Memory Lane

European Starling -- Apr. 2010 --

European Starling — Apr. 2010 —


© HJ Ruiz – Avian101

7 thoughts on “Memory Lane

  1. I have a new-found fondness of Starlings, after making an effort to find something about them I could like. They come to a hanging suet feeder in our Red Maple. They always come in groupings. One kind of crashes into the feeder, thrashing around trying to get a foothold on the wire covering while then gulping down as much suet as it can before its rival bullies it away. Then the rival does the same, until ITS rival comes and takes over until its rival knocks IT off, and gets a bit of suet until ITS rival knocks it off– and so on and so on, until really, none of them have gotten more than a bit of suet. Then they squabble and make a terrible squawking rangle about on the ground, fighting and arguing until one decides to just take off, and the others join it. And then they are gone, and the petite Finches wait all this out and then go back to their polite taking-turns. It is like watching some kind of dysfunctional family meal, where everyone stays together because they’re family, yet can’t really stand one another even if they’re family. I watch all this while humming, ‘Bring In The Clowns’.

    • That’s the way they behave in smaller groups. However, in large flocks or murmurations they can amaze you as much as watching the Aurora Borealis (Northern Lights)! Thanks Lance for your sharing! 🙂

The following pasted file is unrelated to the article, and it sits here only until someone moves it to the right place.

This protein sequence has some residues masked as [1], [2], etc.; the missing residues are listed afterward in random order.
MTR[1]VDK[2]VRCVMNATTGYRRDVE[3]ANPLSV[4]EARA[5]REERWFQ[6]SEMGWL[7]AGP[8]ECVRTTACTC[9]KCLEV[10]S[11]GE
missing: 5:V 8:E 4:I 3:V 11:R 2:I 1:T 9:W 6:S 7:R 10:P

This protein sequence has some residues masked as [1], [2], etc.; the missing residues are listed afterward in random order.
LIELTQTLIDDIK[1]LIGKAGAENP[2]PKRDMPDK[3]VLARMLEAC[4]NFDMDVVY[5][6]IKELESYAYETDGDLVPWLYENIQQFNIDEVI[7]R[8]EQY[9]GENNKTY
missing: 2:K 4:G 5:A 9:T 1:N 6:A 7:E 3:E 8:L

• So far I haven’t found one bird that I would dislike after I have learned more about their lives, behavior and natural value. Thanks Donna! 🙂

  2. I like starlings very much. They are really suffering here and are on the endangered list after being so common when I was young. I think one of the reasons for their decline is that there are fewer places for them to nest. I feel happy when I see a group of them arrive in the garden as they like to eat all the destructive grubs that live just under the soil. They are very good mimics and sing other birds songs as well as copying other noises – reversing warning beeps on trucks, phones, and I even heard one near to my daughters school a few years ago that sounded just like a little girl screaming as she plays!

    • The Starlings are just migrating to other locations but are far from being endangered, however, the lack of birds like them makes a imbalance and the population of insects and invertebrates will increase rapidly, crops could be lost or use of insecticides will make the soil and waters dangerously charged with poisonous chemicals. Let’s hope that it is not the case there. Starlings are like many other birds helpful to the ecology. Thanks Clare for sharing! 🙂

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